One of the things that millennials are missing when it comes to watching TV is the shared experience of watching something at the same time as everyone else. With streaming and time-shift DVR becoming common in the last twenty years, we no longer watch programmes when they are first on. There have been exceptions, of course. Occasionally a series will capture the imagination of the public and become a ‘must watch’. The Internet – something that helped the phenomena die – and proliferation of spoilers on social media meant the gap between major shows being seen in the US and the UK has been reduced. Some programmes even being screened in the middle of the night in the UK so they are in line with the US time. At one time, The Walking Dead and Game of Thrones would be must-see TV, almost replicating the buzz provided by Dallas and the like back in the late ‘70s and ‘80s. TV shows became ‘watercooler talking points’ and if you had missed a pivotal episode, you were left out of the banter.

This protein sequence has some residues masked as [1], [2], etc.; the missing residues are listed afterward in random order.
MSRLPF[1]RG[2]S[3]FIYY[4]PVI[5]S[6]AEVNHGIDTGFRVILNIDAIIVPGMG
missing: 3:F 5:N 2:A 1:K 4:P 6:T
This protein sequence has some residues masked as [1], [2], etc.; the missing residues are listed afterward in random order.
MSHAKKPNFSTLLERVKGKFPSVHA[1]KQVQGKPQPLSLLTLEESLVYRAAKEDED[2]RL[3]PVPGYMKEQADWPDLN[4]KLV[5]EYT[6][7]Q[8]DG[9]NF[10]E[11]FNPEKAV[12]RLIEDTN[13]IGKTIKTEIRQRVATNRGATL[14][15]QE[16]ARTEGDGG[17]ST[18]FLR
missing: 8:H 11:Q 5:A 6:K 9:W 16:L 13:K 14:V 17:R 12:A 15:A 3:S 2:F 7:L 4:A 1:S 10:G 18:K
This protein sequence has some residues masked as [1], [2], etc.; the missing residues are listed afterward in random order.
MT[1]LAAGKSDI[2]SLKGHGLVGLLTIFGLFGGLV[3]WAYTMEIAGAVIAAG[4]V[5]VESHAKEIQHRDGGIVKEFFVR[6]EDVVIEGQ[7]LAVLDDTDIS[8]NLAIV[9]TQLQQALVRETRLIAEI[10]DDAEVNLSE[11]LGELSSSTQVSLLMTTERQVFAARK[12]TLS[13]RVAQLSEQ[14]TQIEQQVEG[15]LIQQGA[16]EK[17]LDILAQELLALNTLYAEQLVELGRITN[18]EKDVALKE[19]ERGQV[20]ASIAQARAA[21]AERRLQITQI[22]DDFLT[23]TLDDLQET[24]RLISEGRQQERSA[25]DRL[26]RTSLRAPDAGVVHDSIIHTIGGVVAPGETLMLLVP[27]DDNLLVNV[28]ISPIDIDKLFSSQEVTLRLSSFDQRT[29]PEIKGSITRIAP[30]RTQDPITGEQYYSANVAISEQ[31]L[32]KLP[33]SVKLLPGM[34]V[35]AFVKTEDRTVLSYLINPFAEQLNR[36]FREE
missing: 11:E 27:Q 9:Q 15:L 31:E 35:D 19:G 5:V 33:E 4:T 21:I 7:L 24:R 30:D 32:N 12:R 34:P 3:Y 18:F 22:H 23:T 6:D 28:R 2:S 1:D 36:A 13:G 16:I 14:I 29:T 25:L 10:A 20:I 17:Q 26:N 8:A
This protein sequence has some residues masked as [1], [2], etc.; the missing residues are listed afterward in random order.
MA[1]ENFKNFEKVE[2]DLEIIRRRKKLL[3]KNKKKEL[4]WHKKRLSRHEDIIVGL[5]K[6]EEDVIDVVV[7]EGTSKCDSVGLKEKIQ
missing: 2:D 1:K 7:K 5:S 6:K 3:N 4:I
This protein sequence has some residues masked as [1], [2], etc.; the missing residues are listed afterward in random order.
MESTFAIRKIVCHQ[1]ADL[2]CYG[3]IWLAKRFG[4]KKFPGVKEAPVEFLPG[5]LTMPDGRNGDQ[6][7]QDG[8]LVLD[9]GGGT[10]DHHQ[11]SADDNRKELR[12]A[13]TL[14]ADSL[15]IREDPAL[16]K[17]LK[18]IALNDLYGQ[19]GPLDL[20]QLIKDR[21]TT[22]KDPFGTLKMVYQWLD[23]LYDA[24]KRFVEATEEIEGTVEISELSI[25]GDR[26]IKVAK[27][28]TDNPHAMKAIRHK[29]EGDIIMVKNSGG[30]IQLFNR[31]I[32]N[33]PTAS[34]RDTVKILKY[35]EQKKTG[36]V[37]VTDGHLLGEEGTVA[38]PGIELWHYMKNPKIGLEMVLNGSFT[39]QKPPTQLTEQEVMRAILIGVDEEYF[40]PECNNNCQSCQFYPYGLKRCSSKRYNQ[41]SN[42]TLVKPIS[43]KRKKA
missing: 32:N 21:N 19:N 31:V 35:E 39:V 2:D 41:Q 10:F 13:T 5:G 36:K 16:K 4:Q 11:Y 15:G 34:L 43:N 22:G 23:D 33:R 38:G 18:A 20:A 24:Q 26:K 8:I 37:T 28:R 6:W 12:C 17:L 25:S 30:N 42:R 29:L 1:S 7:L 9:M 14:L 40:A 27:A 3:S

We all watch things at a different pace now. Netflix often ‘drops’ (oh, how I hate that expression) whole series in one go, bringing forth the ‘binge watch’. If you have the time and stamina to burn through a 10-episode show in one night, good for you. Some of us like the slower, drip-feed method. We have time to ruminate on what’s gone on in the show, the developments, and character arcs. I’m not saying bingers don’t get the same experience, but there must be something lacking in the enjoyment. If you have a lovely meal, finishing it quickly doesn’t make it taste better nor does taking so long that it goes cold. But savouring the moments has a lot going for it. The binger also becomes annoying when it comes to discussing the show with friends. If you having devoured the programme you are at risk of having key elements spoiled.
There’s no putting the genie back in the bottle, even though recent shows such as Line of Duty (BBC) and the decision of Amazon Prime and Disney+ to release some of their series weekly rather than dump the whole season in one go. People’s viewing habits have changed. The market has become flooded. Gone are the days when something like George and Mildred would top the TV charts with multimillion viewing figures. I love the choice, but yes, I still mourn the good old days. The excitement of a ‘did you see’ conversation.
There’s more to be said about another sad loss that progress has removed: the joy of seeing a film being broadcast on TV being an event and shared experience. Read more on that here.